Question: As president of our association, I have a question regarding reserves. Is it possible to invest monies that are assessed and are accumulating in a reserve account sitting as cash in a bank? These funds may not be required for a five to 20 year period and are at the least being diminished by the inflation rate. Therefore, is it legal to invest these funds in “safe” instruments such as T-Bills?
Answer: Section 718.112 of Florida Statutes addresses annual budgets at (2)(f). The statute requires a proposed annual budget include estimated reserves and operating expenses detailed and budgeted by accounts and expense classifications. The proposed budget must include reserve accounts for capital expenditures and deferred maintenance, which at a minimum must include roof replacement, building, painting, pavement resurfacing and any other item that has a deferred maintenance expense or replacement cost of more than $10,000.00.
The statute requires reserve funds and any interest accruing thereon remain in the reserve account or accounts. A reserve account may only be used for authorized reserve expenditures unless approved in advance by a majority vote at a duly called meeting of the association.
The legislature has gone back and forth over the issue of whether reserve and operating funds can be comingled. Section 718.111(14) of Florida Statutes currently allows the funds to be comingled, but only for investment purposes.
Although Florida statutes provide a lot of direction concerning association finances, they are silent with respect to permitted investments. That leaves decision making in the hands of each association’s board of directors, subject to any limits in the governing documents for a particular association. But, there may be other limits on the board’s choice of investment vehicles.
Condominium directors are governed by both the Condominium Act and the Florida Not-For-Profit Corporation Act (Chapters 718 & 617 of Florida Statutes). Section 718.111(1)(d) of Florida Statutes mandates that officers and directors of condominium associations discharge their duties in good faith, with the care an ordinarily prudent person in a like position would exercise under similar circumstances and in a manner he or she reasonably believes to be in the interest of the association. An officer or director may be liable for money damages if the officer or director breaches or fails to perform his or her duties and such failure constitutes a violation of criminal law, constitutes a transaction for which the officer or director derived an improper personal benefit or which was reckless, in bad faith, with malicious purpose or exhibiting wanton and willful disregard of human rights, safety or property. The Condominium Act confirms that Sections 617.0830 and .0834 of Florida Statutes also apply to actions of officers and directors. Those statutes require officers and directors discharge their duties with the care of an ordinarily prudent person in a like position under similar circumstances in a manner the officer or director believes to be in the best interest of the corporation.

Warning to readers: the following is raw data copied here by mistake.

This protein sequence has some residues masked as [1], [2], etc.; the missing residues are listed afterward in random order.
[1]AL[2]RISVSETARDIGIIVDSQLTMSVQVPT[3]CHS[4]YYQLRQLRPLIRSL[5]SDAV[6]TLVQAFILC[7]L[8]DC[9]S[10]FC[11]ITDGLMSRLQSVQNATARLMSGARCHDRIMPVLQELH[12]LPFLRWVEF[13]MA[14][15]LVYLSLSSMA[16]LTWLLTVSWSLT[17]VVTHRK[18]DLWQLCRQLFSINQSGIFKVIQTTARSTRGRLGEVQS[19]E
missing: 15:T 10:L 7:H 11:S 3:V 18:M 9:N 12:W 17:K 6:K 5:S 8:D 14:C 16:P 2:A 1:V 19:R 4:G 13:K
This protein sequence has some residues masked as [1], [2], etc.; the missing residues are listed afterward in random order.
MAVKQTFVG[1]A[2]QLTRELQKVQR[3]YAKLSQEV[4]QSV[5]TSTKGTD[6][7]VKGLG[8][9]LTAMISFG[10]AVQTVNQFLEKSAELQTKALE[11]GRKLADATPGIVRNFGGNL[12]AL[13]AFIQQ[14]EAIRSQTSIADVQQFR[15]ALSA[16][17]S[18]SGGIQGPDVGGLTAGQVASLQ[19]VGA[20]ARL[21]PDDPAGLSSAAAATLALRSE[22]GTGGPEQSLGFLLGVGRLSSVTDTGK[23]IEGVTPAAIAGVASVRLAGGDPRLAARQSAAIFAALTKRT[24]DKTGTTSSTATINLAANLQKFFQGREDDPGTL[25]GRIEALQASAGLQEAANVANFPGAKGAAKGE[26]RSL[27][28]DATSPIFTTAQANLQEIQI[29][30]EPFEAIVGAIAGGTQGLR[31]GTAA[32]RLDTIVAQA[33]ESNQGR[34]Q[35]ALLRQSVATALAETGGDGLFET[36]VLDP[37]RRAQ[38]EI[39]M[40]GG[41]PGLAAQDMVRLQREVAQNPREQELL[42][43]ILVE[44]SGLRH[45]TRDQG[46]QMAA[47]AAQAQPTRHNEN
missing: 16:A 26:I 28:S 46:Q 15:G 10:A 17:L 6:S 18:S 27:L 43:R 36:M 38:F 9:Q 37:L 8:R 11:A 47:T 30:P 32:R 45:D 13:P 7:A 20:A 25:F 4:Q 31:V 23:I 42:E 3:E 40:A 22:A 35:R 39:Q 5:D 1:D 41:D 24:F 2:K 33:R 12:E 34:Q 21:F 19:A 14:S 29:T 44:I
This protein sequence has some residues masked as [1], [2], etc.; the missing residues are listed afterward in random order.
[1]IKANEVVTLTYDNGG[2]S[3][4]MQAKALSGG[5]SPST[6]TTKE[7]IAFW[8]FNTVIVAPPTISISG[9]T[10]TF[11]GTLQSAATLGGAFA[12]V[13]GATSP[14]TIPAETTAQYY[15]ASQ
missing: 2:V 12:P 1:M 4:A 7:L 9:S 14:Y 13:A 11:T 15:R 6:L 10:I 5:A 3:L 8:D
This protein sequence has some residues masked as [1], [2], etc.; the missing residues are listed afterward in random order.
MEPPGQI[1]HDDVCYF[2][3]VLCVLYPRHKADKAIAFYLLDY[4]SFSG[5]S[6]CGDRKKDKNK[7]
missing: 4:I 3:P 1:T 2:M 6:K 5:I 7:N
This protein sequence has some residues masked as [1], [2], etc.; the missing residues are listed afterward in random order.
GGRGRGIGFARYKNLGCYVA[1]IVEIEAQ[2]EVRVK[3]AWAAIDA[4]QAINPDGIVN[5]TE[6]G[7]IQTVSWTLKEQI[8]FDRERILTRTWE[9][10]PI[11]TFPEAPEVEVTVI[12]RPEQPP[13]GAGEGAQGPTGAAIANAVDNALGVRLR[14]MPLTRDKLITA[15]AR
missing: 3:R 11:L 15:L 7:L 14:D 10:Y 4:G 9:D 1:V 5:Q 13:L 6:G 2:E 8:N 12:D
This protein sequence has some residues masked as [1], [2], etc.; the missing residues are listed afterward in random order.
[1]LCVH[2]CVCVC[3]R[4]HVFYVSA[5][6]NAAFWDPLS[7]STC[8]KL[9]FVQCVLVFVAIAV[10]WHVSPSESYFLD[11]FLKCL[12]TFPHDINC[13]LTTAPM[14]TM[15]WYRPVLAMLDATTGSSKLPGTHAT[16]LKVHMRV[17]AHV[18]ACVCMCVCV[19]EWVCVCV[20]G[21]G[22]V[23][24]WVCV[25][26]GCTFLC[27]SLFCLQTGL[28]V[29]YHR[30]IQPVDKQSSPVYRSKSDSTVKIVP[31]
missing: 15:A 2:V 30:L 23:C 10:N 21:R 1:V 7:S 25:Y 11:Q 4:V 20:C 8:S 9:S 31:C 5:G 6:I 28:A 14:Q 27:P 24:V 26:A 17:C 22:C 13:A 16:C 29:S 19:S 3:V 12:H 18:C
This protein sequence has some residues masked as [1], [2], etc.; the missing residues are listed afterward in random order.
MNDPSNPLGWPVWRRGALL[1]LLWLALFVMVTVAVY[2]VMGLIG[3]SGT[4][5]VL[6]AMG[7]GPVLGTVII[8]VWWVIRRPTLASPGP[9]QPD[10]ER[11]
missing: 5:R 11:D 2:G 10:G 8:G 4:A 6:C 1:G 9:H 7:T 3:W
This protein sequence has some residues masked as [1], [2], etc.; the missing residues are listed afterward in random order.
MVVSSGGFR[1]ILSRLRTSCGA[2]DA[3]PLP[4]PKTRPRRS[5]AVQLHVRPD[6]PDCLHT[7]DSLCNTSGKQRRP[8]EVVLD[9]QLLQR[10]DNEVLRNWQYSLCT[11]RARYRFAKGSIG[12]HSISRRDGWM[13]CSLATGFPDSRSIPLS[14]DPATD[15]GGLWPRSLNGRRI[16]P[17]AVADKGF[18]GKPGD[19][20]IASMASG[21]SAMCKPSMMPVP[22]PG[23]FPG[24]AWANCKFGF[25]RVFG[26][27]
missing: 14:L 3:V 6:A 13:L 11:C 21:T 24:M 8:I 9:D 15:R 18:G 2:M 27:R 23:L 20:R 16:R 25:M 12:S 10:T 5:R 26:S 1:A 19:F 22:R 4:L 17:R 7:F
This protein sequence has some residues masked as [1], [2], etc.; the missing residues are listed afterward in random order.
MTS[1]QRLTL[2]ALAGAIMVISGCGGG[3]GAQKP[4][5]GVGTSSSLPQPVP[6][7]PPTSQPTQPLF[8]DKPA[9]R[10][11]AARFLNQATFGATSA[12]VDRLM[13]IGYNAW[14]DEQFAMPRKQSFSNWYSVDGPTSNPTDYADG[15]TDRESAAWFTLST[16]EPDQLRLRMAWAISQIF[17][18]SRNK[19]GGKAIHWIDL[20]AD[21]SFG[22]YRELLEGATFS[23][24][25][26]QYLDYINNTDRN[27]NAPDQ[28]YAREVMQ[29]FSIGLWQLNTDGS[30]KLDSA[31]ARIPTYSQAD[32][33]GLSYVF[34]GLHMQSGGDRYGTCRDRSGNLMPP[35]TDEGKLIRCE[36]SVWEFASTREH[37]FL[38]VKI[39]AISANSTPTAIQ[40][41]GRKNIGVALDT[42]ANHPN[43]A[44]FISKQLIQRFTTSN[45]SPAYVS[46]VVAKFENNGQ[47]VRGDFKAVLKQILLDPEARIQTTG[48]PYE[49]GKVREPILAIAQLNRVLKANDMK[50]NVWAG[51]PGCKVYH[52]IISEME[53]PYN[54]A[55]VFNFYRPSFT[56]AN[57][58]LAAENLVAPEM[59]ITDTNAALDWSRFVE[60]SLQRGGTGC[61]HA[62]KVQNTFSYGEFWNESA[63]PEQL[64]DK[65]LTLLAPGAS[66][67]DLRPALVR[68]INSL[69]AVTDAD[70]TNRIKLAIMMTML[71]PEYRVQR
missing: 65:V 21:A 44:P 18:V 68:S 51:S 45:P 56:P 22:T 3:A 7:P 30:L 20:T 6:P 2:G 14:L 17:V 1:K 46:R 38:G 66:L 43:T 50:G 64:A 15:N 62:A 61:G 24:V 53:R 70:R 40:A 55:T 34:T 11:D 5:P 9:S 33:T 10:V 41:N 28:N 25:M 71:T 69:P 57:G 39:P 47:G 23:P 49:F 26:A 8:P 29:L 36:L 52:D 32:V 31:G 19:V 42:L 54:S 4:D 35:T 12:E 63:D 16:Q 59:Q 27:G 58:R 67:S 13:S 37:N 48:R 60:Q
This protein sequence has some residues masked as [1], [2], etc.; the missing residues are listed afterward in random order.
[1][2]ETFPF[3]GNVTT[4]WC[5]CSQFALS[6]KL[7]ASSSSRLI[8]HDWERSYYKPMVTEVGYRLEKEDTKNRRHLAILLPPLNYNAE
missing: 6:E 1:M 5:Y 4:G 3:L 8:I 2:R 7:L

That language has generally been interpreted to mean that associations should invest funds in very conservative investments such as tiered Certificates of Deposits or government bonds. While not limited to bank accounts, the generally accepted prudent investments for associations are of the most conservative variety. That means they are virtually guaranteed not to lose money. And, even though conservative investments may actually lose ground to inflation and rising costs, risk of loss rather than rate of return is the primary guidepost for association investment.
If an association wishes to travel outside of that limited box, its directors may be exposing themselves to liability. Certainly, such associations should retain the counsel of an experienced investment advisor. A company even retaining an experienced investment advisor and conducting thorough research may not relieve directors of personal liability for bad investments.
This is in contrast with Florida’s Prudent Investor Rule, which generally applies to fiduciaries such as trustees and guardians investing funds they manage as a fiduciary. Under this rule, a fiduciary actually has a duty to diversify investments unless, under the circumstances, the fiduciary believes it is in the best interest of the beneficiaries not to diversify. The rule requires exercise of reasonable care in context of an investment portfolio as a whole that should incorporate risk and return objectives reasonable suitable.
In fact, a fiduciary may be liable for investing too conservatively. It would be virtually impossible for a condominium director to face liability for being too conservative in investment choices.
Many associations stick with the tried and true bank investments, such as money market accounts and Certificates of Deposit. But, even those carry some risk, as the financial stability of an institution and insurance limits on the association’s accounts must be considered. Although there is discretion in an association’s investment choices, that discretion should be exercised conservatively.
William G. Morris is an attorney with offices at 247 North Collier Boulevard on Marco Island, Florida. His practice covers a broad range of subjects, including civil litigation, real estate, business and corporate law, estate planning and probate, domestic relations and contracts. He writes this column periodically with respect to legal matters that frequently affect non-lawyers. The information contained in this column is not intended as legal advice and, of necessity, is generalized. For questions about specific circumstances, the reader should consult a qualified attorney.
Questions for this column can be sent to: William G. Morris, e-mail: email@example.com or by fax, (239) 642-0722.
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